Market Microstructure: Intermediaries and the Theory of the Firm

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Cambridge University Press, Apr 13, 1999 - Business & Economics - 374 pages
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This book presents a theory of the firm based on its economic role as an intermediary between customers and suppliers . Professor Spulber demonstrates how the intermediation theory of the firm explains firm formation by showing how they arise in a market equilibrium. In addition, the theory helps explain how markets work by showing how firms select market-clearing prices. Models of intermediation and market microstructure from microeconomics and finance shed considerable light on the formation and market making activities of firms. The intermediation theory of the firm is compared to existing economic theories of the firm including the neoclassical, industrial organization, transaction cost, and prinicipal-agent models.
  

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Contents

Market microstructure and intermediation
3
11 Who decides?
4
12 The circular flow of economic activity
7
13 Comparison with other economic theories of the firm
13
14 Intermediation in the US economy
21
15 Conclusion
26
Price setting and intermediation by firms
27
21 Price setting by intermediaries
28
73 Market clearing by intermediaries
182
74 Product quality and guaranties by experts
193
75 Conclusion
197
Appendix
198
Adverse selection in financial markets
203
81 Insiders liquidity traders and specialists
205
82 Competition between specialists
211
83 Informed intermediaries
215

22 Allocation under uncertainty and over time
34
23 Price adjustment by intermediaries
40
24 Inventories and market clearing by intermediaries
48
25 Conclusion
57
Competition and market equilibrium
59
Competition between intermediaries
61
31 Bertrand competition for inputs with homogeneous products
64
32 Bertrand price competition with differentiated products and purchases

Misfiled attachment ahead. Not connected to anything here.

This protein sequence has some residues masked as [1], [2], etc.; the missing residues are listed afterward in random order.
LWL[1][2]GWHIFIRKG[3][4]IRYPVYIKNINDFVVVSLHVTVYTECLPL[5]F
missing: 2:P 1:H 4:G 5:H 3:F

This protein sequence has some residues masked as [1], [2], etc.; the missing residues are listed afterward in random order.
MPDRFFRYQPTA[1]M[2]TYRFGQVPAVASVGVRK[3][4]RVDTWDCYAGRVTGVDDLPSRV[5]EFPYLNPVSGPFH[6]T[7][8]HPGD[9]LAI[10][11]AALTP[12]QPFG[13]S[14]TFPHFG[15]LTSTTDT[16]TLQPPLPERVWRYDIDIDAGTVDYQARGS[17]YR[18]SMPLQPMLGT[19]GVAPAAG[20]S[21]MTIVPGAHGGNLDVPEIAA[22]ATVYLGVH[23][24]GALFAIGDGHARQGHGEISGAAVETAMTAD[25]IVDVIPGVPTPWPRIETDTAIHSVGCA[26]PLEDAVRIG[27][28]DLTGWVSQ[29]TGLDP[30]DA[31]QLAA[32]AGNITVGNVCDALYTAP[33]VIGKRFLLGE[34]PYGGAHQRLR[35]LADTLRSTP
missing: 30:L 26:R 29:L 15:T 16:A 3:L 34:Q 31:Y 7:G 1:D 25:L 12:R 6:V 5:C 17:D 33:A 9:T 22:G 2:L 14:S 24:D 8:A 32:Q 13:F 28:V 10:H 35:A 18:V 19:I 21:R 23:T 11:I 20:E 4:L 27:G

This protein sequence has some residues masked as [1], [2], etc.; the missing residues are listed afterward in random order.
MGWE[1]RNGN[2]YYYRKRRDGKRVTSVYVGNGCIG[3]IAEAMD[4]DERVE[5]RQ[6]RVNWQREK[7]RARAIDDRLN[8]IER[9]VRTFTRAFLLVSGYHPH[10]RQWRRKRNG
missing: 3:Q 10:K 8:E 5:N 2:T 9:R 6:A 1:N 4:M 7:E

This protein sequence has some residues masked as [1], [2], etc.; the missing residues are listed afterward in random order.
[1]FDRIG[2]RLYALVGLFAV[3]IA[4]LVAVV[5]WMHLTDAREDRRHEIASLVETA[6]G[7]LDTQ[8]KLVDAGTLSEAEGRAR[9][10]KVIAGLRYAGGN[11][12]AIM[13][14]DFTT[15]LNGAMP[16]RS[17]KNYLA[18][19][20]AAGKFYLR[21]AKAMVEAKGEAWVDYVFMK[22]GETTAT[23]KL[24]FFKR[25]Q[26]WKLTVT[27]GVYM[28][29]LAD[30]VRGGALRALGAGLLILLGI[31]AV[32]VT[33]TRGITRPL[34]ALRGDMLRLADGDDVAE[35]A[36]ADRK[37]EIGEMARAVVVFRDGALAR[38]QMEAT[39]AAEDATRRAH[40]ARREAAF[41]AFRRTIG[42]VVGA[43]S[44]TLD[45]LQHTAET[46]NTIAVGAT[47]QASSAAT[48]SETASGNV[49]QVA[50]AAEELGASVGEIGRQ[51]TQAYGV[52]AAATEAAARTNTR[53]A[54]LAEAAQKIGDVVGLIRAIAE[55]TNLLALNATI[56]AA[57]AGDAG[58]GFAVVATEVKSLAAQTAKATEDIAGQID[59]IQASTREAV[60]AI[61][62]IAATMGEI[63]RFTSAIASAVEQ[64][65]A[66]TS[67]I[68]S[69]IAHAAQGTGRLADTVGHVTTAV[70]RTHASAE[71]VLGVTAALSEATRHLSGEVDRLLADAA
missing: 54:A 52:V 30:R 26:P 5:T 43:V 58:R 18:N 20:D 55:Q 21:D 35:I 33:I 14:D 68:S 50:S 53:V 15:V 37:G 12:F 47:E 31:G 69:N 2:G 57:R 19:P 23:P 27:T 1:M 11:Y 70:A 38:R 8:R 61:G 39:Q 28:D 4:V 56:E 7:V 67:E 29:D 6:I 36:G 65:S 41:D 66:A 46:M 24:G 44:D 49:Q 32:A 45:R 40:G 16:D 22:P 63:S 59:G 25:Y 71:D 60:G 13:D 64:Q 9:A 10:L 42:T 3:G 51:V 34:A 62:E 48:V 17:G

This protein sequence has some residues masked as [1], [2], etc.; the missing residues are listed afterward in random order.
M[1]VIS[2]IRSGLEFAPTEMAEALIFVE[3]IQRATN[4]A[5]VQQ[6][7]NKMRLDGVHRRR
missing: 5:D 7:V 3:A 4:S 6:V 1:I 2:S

68
33 Bertrand competition with switching costs
71
34 Bertrand competition when costs differ
74
35 Conclusion
79
Intermediation and general equilibrium
81
41 The neoclassical theory of the firm
83
42 Transaction costs and Walrasian equilibrium
94
43 Monopoly intermediation in general equilibrium
96
44 Monopolistic competition
104
45 Conclusion
106
Appendix
108
Intermediation versus decentralized trade
115
Matching and intermediation by firms
117
51 Intermediation versus a matching market
118
52 Costly intermediation
126
53 Intermediation with random matching
130
54 Intermediation and matching with production
134
55 Conclusion
137
Search and intermediation by firms
140
61 The market model
144
62 Market equilibrium
150
63 Comparison with Walrasian equilibrium and with monopoly
154
64 Market equilibrium with continual entry of consumers and suppliers
159
65 Conclusion
162
Appendix
164
Intermediation under asymmetric information
169
Adverse selection in product markets
171
71 Intermediated trade
173
72 Intermediated trade with production
179
84 Credit rationing by financial intermediaries
219
85 Conclusion
224
Intermediation and transactioncost theory
227
Transaction costs and the contractual theory of the firm
229
91 Transaction costs versus management costs
232
92 Transaction costs uncertainty and bounded rationality
236
93 Transaction costs and opportunism
245
94 Transaction costs and ownership
251
95 Conclusion
254
Transaction costs and the intermediation theory of the firm
256
101 Transaction costs and market microstructure
259
102 Intermediation and vertical integration
266
103 Intermediation and opportunism
276
104 Intermediation and ownership
281
105 Conclusion
285
Intermediation and agency theory
287
Agency and the organizational incentive theory of the firm
289
111 Vertical integration and the boundaries of the firm
291
112 Coordination of agents by the firm
299
113 Delegation of authority by owners to managers
306
114 Delegation of authority by managers to employees
314
115 Conclusion
317
Agency and the intermediation theory of the firm
319
121 What is an agent?
321
122 Delegated bargaining
329
123 Delegated competition
332
124 Delegated monitoring
335
125 Conclusion
342
Conclusion
344
The intermediation theory of the firm
345
Market microstructure and intermediation
348
Management implications
350
Public policy implications
351
References
353
Index
369
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About the author (1999)

Daniel F. Spulber is the Elinor Hobbs Distinguished Professor of International Business and Professor of Management Strategy at the Kellogg School of Management, Northwestern University, where he has taught since 1990. He is also Professor of Law at the Northwestern University Law School (Courtesy). Professor Spulber is the Research Director for the Searle Center on Law, Regulation and Economic Growth. He served as the founding director of Kellogg's International Business and Markets Program. He is also the author of numerous books, including The Theory of the Firm: Microeconomics with Endogenous Entrepreneurs, Firms, Markets, and Organizations (Cambridge University Press, 2009); Economics and Management of Competitive Strategy (2009); Networks in Telecommunications: Economics and Law (with Christopher Yoo, Cambridge University Press, 2009); and Global Competitive Strategy (Cambridge University Press, 2007). He received his PhD in economics from Northwestern University.

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